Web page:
“It could be the spark that becomes a bigger fire,” Ghebreyesus told reporters in Geneva.
An advance team of international WHO experts arrived in China to investigate the outbreak. Its death toll has now surpassed that of Severe Acute Respiratory Syndrome (SARS), which killed hundreds worldwide in 2002/2003.

NERVOUS COMMUTERS
Chinese cities have become virtual ghost towns after Communist Party rulers ordered lockdowns, canceled flights and closed factories and schools.
Ten extra days had been added to the Lunar New Year holidays that had been due to finish at the end of January to help slow the virus’ spread. Even on Monday, many workplaces remained closed as people worked from home.
Few commuters braved the morning rush-hour on one of Beijing’s busiest subway lines. All wore masks.
One Beijing government official, Zhang Gewho, said it would be harder to curb the spread of the virus as people returned to work. “The capacity of communities and flow of people will greatly increase the difficulty,” he said.
Hubei, the province of 60 million people hardest hit by the outbreak, remains in virtual lockdown, with its train stations and airports shut and roads sealed.
China’s central bank has taken steps to support the economy, including reducing interest rates and flushing the market with liquidity, and will also now provide special funds for banks to lend to businesses.
President Xi Jinping said the government would prevent large-scale layoffs, Chinese state television reported.
Xi was shown on television inspecting the work of community leaders in Beijing and wearing a mask as he had his temperature taken. He said China would strive to meet economic and social targets for the year.
One senior economist has said growth may slow to 5% or less in the first quarter.
More than 300 Chinese firms including Meituan Dianping , China’s largest food delivery company, and smartphone maker Xiaomi Corp. were seeking loans totalling at least 57.4 billion yuan ($8.2 billion), banking sources said.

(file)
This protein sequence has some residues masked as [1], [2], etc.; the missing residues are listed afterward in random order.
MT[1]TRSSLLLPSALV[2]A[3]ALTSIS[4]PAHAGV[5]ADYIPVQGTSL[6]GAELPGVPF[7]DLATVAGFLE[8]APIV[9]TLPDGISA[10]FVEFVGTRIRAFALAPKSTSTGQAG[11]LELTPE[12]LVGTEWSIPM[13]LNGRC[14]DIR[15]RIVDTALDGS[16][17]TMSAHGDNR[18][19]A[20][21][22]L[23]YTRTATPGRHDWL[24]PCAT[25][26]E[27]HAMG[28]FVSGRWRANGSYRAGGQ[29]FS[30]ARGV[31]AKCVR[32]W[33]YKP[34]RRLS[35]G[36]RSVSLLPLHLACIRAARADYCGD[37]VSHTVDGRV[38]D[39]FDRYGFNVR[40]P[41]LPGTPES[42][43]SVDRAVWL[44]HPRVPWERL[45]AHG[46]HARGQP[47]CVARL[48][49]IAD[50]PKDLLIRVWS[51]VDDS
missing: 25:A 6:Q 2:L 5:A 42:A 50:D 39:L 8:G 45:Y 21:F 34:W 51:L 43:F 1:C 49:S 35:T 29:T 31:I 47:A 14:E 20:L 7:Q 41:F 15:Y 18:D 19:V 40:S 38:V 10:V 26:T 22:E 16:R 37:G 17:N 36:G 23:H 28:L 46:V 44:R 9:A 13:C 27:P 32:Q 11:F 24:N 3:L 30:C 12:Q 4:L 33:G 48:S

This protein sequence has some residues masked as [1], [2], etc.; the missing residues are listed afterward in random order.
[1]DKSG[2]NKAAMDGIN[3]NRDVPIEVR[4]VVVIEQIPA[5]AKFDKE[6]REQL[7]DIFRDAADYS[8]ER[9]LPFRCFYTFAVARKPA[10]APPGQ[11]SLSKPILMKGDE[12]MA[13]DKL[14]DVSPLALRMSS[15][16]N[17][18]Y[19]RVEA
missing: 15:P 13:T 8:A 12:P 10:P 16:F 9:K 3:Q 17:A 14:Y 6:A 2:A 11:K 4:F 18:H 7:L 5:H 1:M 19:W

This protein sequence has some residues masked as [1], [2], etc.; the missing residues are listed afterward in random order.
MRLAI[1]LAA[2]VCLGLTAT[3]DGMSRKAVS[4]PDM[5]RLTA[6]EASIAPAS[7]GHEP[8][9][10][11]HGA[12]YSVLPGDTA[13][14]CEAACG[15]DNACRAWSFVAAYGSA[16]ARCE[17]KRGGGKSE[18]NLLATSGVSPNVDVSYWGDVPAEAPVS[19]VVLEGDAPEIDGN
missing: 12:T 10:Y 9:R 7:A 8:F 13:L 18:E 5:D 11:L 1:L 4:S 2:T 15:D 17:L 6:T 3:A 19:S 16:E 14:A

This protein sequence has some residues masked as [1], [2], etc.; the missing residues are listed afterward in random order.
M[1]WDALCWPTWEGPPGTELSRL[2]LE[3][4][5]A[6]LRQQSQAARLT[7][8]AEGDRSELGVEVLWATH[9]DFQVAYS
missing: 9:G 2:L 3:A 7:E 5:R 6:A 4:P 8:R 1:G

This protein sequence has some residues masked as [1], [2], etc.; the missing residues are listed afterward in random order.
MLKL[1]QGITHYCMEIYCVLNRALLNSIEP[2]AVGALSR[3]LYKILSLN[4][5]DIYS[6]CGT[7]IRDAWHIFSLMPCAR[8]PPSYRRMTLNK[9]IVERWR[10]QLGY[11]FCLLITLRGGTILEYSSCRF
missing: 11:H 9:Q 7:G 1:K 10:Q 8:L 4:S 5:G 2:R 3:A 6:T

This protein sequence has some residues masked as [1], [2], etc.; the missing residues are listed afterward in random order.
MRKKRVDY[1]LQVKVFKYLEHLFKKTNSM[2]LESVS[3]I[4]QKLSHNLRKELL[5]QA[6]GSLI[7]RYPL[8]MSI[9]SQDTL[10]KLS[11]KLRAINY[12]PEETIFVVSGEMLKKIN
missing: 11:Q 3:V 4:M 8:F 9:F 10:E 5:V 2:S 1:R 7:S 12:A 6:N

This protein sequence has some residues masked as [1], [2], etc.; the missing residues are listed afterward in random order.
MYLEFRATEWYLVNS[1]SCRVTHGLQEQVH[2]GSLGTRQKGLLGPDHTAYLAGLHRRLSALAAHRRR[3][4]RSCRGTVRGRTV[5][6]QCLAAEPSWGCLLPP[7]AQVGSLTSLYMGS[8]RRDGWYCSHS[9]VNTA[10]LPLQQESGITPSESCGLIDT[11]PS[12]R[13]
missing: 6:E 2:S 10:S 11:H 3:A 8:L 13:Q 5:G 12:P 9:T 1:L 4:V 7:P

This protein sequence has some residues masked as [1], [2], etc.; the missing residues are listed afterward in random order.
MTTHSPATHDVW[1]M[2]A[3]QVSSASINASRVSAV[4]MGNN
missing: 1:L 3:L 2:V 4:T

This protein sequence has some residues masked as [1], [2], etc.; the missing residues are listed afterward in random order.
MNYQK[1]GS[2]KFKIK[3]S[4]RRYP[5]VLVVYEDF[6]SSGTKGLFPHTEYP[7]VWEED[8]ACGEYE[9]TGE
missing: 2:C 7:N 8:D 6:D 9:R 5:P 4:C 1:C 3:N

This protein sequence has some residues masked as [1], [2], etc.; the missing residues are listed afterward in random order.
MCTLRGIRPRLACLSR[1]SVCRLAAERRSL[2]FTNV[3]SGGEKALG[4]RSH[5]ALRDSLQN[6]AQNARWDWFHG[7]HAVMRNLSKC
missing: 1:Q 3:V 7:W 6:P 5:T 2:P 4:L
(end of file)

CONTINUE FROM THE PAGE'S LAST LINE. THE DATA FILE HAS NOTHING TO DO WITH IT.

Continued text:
E-commerce firm Alibaba said its affiliate, Ant Financial’s MYBank unit, would offer 20 billion yuan ($2.86 billion) in loans to companies in China, with preferential terms for Hubei firms.
Apple’s biggest iPhone maker, Foxconn, won approval to resume production in the eastern central Chinese city of Zhengzhou, but only 10% of the workforce managed to return, a source said. Foxconn, formally Hon Hai Precision Industry Co. Ltd. , won approval to resume partial production in the southern city of Shenzhen from Tuesday.
A prolonged and widespread coronavirus outbreak could hit the Japanese economy, affecting tourism, retail and exports, an International Monetary Fund official said. Canada said the outbreak will hit tourism and its oil industry.

 


East China cities quarantine arrivals as virus spreads in S. Korea, Japan

Commuters wearing protective face masks amid fears of the spread of the COVID-19 coronavirus ride an elevated train in Bangkok. (AFP)
Updated 26 February 2020

East China cities quarantine arrivals as virus spreads in S. Korea, Japan

  • South Korea has reported 10 deaths and almost 1,000 infections, while Japan has 159 confirmed cases, not including 691 on a cruise ship that was quarantined near Tokyo